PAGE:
Casey Liss said, “I was disgusted by Tim Cook’s recent dog and pony show with Trump. The amount of kowtowing that was done is incongruous with Apple’s and Tim’s stance on social and environmental issues.” Carolina Milanesi said, “I really expect more from Tim Cook than letting himself be manipulated into an election campaign photo moment.”
Stephen Hackett said, “I think Tim Cook’s proximity to the Trump Administration is hurtful to many at Apple and in the wider community. The White House is at odds with so many of the values Cook talks about and uses to shape Apple’s impact in the world.” Alex Cox said, “Tim Apple needs to stop humoring Donald Trump.”
Philip Michaels said, “I hope Tim Cook likes being featured in Donald Trump re-election ads, because footage of him standing next to Trump in an Apple factory heaping praise on the economy is going to get replayed roughly a billion times between now and November. Cozying up to an authoritarian just so you could get some tariff exceptions washes out the positives you hope to gain by using recycled materials in your hardware.”
John Gruber said, “It’s an absolute disgrace that Apple allowed Donald Trump to use the Mac Pro assembly plant in Austin as the backdrop for an event to promote his re-election. Trump is a liar, a crook, and his administration has proven to be a menace to everything Apple stands for: LGBT and racial equality, the environment, and privacy as a human right.”
Marco Arment said, “Apple’s core environmental and political ideologies remain better than most corporations, but cooperation with the Chinese government and the Trump propaganda campaign has tarnished their reputation.” Christina Warren said, “I was personally disappointed by Apple’s decisions to bow to China a few times this year, especially in regards to the Hong Kong protests.”
James Thomson said, “Apple’s reliance on authoritarian and corrupt governments has led to a number of highly questionable choices. Their continued focus on user privacy should still be commended.”
Glenn Fleishman said, “Apple was moving strongly forward on privacy, human rights, and democracy, and then it appears to be giving China everything it wants even as China builds a total surveillance state at a level people in the NSA and FBI only dream of. I’d like Apple in 2020 to figure out a plan for China, even if it means exiting the entire market. Tim Cook should not be able to sleep at night while empowering a totalitarian state as it perfects permanent, total citizen control.”
John Moltz said, “it was sickening to see the company attempt to continue to project its independent, customer-focused image using quotes from Martin Luther King, Jr. and a homepage marking the fall of the Berlin Wall while it removed an app that helped people in Hong Kong continue their protests in the face of a crackdown on their human rights.”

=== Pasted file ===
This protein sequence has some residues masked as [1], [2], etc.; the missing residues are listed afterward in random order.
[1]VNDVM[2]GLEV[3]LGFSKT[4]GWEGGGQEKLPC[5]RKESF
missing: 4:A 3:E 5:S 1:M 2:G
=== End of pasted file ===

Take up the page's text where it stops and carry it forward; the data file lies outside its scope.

Rich Mogull said, “Their position on China in particular is undermining their own support for human rights. This is something that can’t be ignored anymore…. But when you focus on human rights as a core value that should mean human rights everywhere. This is where Apple’s business needs are in conflict with their social stances.”
Steve Troughton-Smith said, “Apple is struggling to navigate the global political landscape whilst doing the right thing… That shouldn’t take away from all the good they have done for accessibility, green energy and recycling — but it is something that rubbed me up the wrong way this year”
Josh Centers said, “If Apple really cared about the environment, you could replace the battery in the AirPods.”
Our panel also had thoughts about Apple’s embrace of accessibility and continued attempts to improve its diversity and inclusion.
Steven Aquino said, “In terms of accessibility, Apple continues to push forward, both product-wise and in general advocacy. The introduction of ‘See’ is at the forefront of this—it is very much representative of the company’s institutional love for accessibility and the disabled community. Whatever one thinks of the show’s entertainment value, there can be no denying how revolutionary ‘See’ is in terms of disability representation in Hollywood. It is a very big deal.”
Carolina Milanesi said, “I think accessibility remains a strong point for Apple. Diversity and inclusion is another area where I would like to see more rapid progress, especially in senior roles.” Aleen Simms said, “Apple is, as always, stellar at accessibility. Voice Control, introduced with iOS 13, enables people with disabilities to do more than ever before. I’m still not impressed with their diversity and inclusion statistics.”
Jean MacDonald said, “I’m glad to see Apple promoting its second year of Entrepreneur Camp for companies with women founders, CEOs, and lead developers.”
I didn’t vote in the panel. Panelists who responded to the survey included Shahid Kamal Ahmad, Steven Aquino, Marco Arment, Charles Arthur, Shawn Blanc, Jeff Carlson, Robert Carter, Josh Centers, Peter Cohen, Michael E. Cohen, Alex Cox, Jim Dalrymple, Jessica Dennis, Dr. Drang, Adam Engst, Glenn Fleishman, Lex Friedman, Lory Gil, CGP Grey, Rob Griffiths, John Gruber, Stephen Hackett, Zac Hall, Dave Hamilton, Devindra Hardawar, Sean Heber, Nick Heer, Myke Hurley, Paul Kafasis, Joe Kissell, Andrew Laurence, Casey Liss, Ben Long, Roman Loyola, Jean MacDonald, Benjamin Mayo, Kirk McElhearn, Philip Michaels, Carolina Milanesi, Rich Mogull, John Moltz, Dan Moren, Rosemary Orchard, Charles Perry, Dan Provost, Ant Pruitt, Gui Rambo, Rene Ritchie, Allison Sheridan, Rich Siegel, Brent Simmons, Aleen Simms, John Siracusa, David Sparks, Brett Terpstra, James Thomson, Steve Troughton-Smith, Michael Tsai, Khoi Vinh, Federico Viticci, Christina Warren, Gabe Weatherhead, Jeffrey Zeldman. Some panelists preferred that their participation be anonymous. I didn’t allow panelists to be quoted anonymously. (Dr. Drang is a pseudonym but I don’t consider him anonymous.)